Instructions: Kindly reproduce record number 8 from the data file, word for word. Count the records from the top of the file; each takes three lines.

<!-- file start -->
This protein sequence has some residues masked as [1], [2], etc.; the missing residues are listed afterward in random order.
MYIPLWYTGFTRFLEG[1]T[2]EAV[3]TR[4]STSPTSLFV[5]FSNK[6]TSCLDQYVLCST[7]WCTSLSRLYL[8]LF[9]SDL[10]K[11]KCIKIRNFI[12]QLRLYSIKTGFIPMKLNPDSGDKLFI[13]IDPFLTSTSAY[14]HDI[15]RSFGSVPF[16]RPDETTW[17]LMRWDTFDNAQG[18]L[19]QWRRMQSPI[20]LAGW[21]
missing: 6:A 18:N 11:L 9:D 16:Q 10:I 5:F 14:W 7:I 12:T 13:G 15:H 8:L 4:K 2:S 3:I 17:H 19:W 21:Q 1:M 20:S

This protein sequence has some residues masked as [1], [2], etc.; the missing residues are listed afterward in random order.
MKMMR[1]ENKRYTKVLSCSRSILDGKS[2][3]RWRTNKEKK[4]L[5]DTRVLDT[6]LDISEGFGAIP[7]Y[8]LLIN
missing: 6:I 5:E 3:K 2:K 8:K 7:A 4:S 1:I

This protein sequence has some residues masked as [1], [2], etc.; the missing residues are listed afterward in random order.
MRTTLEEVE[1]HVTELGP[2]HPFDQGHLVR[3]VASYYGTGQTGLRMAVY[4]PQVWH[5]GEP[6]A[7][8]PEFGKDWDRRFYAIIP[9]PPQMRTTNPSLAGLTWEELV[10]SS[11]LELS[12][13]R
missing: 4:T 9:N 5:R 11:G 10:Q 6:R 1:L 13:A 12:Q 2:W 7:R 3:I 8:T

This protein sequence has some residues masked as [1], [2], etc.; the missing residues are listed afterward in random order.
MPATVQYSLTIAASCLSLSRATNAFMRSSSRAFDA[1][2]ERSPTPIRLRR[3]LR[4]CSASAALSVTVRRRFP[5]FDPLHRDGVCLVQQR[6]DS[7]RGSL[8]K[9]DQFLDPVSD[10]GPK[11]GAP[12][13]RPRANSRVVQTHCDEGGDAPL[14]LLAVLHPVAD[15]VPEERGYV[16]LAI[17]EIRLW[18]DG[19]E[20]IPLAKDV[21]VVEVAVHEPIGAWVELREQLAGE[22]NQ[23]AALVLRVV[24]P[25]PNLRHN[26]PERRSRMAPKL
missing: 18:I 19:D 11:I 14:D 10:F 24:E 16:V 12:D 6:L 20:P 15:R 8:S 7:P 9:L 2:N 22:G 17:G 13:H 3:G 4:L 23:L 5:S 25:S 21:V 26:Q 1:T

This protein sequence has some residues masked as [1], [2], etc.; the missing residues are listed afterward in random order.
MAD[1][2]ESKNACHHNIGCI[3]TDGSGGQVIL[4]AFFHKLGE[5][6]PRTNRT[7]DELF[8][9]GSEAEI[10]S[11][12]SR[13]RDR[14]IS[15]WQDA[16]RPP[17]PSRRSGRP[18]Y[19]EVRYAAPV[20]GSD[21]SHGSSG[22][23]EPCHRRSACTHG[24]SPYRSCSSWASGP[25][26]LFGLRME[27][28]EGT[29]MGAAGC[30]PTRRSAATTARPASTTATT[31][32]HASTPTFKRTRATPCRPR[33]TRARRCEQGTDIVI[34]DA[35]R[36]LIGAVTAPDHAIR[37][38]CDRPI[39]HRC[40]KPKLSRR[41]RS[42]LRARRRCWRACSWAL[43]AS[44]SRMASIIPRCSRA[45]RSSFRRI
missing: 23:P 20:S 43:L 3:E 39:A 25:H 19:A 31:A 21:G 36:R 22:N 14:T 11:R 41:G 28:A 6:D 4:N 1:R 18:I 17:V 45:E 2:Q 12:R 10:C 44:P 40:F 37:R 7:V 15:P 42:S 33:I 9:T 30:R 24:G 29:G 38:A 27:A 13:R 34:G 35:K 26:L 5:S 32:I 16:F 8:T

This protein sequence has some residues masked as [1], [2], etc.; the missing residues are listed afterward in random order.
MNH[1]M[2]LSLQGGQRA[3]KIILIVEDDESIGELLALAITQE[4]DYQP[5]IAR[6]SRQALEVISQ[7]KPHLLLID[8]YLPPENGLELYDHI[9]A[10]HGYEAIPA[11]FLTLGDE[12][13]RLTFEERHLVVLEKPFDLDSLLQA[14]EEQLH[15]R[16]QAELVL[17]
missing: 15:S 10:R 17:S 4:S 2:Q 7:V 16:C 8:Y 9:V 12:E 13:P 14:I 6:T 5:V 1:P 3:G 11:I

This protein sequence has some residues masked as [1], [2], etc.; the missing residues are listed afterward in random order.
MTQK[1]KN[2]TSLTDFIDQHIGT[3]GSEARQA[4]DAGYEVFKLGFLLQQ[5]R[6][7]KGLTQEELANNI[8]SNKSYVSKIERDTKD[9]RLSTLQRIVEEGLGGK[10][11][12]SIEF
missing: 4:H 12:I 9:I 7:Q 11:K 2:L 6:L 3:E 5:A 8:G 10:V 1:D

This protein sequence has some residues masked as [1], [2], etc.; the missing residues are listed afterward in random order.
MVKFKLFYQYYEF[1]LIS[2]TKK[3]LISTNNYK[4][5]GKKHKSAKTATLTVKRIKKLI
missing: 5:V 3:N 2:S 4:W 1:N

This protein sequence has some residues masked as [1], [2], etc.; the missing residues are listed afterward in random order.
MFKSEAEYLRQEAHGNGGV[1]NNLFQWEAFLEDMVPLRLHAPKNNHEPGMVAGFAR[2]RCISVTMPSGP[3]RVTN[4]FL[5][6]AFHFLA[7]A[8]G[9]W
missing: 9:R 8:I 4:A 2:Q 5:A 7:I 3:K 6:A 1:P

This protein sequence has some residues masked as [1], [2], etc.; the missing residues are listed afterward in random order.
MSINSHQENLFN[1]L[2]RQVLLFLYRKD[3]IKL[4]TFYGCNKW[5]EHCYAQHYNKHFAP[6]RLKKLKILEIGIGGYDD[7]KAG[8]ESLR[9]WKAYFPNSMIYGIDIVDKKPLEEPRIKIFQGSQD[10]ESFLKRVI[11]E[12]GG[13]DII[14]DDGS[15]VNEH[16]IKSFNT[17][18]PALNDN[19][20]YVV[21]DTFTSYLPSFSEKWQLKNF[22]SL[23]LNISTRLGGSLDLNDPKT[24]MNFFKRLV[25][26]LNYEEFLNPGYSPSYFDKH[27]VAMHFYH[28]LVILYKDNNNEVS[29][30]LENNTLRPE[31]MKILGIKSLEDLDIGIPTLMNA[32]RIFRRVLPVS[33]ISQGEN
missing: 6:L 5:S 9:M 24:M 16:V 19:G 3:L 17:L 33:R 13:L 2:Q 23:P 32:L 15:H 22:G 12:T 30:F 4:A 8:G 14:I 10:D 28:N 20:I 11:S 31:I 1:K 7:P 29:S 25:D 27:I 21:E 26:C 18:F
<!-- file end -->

This protein sequence has some residues masked as [1], [2], etc.; the missing residues are listed afterward in random order.
MVKFKLFYQYYEF[1]LIS[2]TKK[3]LISTNNYK[4][5]GKKHKSAKTATLTVKRIKKLI
missing: 5:V 3:N 2:S 4:W 1:N